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Prof. Hanko is professor emeritus of Church History and New Testament in the Protestant Reformed Seminary. Introduction   Calvin and Servetus—what a contrast! The most abused men of the sixteenth century, and yet direct antipodes of each other in spirit, doctrine, and aim: the reformer and the deformer; the champion of orthodoxy and the arch heretic; the master architect of construction and the master architect of ruin, brought together in deadly conflict for rule or ruin. Both were men of brilliant genius and learning; both deadly foes of the Roman Antichrist; both enthusiasts for restoration of primitive Christianity, but with...

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Prof. Hanko is professor emeritus of Church History and New Testament in the Protestant Reformed Seminary. Introduction   Because of Calvin’s prominence in the work of the Reformation and because of his influence throughout the continent of Europe, no single reformer was attacked so fiercely by innumerable opponents as the reformer of Geneva. And, although many doctrines of the reformers came under the furious attacks of enemies of the Reformation, and although many doctrines taught by Calvin himself were opposed by heretics of every sort, no single doctrine was more bitterly hated than Calvin’s teaching of sovereign predestination, including both...

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Prof. Hanko is professor emeritus of Church History and New Testament in the Protestant Reformed Seminary. Introduction We devoted the last several articles to examinations of heresies which Luther faced in the course of his reformatory work in Germany. With this article we turn to Calvin’s struggle against heretics of different kinds. Calvin was subject to countless attacks in the course of his work in Geneva and Strasburg, and in his defending of the faith he became a formidable polemicist. Because of Calvin’s influence throughout Europe and because the Reformation knew no more able defender of the faith, Calvin was...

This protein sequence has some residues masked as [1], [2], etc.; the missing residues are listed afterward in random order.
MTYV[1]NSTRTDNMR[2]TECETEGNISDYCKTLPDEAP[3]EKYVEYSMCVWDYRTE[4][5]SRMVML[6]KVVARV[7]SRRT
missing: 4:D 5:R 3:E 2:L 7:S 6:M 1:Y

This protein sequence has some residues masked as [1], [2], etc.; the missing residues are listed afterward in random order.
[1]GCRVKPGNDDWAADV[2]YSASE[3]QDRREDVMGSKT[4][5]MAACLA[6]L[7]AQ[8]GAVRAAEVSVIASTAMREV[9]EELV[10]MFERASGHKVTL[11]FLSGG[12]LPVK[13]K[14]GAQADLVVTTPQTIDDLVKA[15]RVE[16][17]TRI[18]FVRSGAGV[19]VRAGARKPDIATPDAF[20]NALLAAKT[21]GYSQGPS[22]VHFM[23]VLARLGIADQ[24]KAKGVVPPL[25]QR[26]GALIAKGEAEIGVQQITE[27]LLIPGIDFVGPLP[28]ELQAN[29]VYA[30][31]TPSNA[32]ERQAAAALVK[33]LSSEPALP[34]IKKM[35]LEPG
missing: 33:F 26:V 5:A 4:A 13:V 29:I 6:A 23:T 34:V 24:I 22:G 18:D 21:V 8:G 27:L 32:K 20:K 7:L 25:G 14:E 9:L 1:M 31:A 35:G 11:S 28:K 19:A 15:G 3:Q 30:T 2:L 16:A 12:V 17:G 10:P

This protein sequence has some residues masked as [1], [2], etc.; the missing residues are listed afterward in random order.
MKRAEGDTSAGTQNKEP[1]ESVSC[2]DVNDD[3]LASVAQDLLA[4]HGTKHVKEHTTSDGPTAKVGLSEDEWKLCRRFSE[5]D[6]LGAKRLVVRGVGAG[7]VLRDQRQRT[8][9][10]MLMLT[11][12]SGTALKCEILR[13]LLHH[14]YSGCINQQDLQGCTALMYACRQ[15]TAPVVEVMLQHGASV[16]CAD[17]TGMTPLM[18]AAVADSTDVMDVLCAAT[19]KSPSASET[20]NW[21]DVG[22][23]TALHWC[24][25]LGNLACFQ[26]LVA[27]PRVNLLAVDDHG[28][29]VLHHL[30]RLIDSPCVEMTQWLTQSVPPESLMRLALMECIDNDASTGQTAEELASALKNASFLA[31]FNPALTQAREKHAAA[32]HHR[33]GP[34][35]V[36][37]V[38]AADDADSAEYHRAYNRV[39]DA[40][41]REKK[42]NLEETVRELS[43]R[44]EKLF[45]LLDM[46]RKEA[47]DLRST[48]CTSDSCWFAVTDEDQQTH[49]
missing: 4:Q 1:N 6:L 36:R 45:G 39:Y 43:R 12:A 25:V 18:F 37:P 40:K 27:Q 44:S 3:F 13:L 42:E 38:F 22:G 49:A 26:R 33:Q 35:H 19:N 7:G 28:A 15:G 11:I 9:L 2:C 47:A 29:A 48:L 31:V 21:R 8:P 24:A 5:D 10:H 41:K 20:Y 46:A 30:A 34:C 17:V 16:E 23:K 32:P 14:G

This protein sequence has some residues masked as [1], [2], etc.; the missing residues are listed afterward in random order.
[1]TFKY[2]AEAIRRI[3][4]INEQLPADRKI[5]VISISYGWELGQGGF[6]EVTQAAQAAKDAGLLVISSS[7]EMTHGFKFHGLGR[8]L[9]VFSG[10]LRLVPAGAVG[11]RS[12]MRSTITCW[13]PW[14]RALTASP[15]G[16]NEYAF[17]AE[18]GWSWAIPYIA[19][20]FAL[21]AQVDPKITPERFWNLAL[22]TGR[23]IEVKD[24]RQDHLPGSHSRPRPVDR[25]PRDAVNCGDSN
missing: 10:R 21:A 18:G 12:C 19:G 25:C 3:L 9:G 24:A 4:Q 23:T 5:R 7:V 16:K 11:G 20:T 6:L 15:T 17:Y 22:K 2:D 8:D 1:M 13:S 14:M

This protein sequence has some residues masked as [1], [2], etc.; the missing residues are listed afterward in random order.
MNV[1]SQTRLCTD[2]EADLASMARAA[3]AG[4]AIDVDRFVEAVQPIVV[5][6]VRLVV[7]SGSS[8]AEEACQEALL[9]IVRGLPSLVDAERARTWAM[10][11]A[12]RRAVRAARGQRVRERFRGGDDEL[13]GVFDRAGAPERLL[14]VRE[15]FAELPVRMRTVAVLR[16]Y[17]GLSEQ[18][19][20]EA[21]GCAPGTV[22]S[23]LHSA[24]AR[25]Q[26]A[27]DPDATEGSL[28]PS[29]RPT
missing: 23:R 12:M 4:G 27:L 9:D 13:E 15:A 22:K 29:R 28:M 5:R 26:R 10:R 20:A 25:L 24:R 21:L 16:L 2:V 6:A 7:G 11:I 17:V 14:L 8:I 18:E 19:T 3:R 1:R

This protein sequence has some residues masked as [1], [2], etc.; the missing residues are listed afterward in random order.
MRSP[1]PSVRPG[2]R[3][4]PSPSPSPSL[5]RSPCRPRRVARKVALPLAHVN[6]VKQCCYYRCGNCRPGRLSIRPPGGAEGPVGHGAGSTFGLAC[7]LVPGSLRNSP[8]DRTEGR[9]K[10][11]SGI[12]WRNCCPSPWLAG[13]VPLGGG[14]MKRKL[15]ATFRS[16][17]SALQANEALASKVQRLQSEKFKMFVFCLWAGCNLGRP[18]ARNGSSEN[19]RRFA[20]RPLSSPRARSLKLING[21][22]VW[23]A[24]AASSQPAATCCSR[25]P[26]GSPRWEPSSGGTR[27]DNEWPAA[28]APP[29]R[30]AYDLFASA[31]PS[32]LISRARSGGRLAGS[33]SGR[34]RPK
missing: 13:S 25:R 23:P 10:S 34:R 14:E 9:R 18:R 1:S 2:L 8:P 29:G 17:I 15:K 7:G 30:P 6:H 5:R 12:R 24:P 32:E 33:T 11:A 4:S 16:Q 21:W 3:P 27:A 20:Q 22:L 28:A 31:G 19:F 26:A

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Prof. Hanko is professor emeritus of Church History and New Testament in the Protestant Reformed Seminary. Introduction Melanchthon was Luther’s co-reformer. They worked together during the violent years of the early Reformation. They respected each other, loved each other, labored together in harmony, and complemented each other. It is fair to say that each needed the other, and that the Reformation would not have been what it was without the one or the other. Schaff defines their relationship and how they complemented each other in eloquent terms. [Luther] differed from Me-lanchthon as the wild mountain torrent differs from the quiet...

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Prof. Hanko is professor emeritus of Church History and New Testament in the Protestant Reformed Seminary. Previous article in this series: April 1, 2005, p. 295.   Introduction   René Descartes was born and educated in France, but he lived in the Netherlands for twenty years. He was a brilliant mathematician and philosopher, generally considered to be the father of modern philosophy. His ideas were so novel that he was cordially hated by his own church—particularly by the Jesuits, who had trained him in his early years, but also by the Calvinists in the Netherlands, who rightly, saw in his...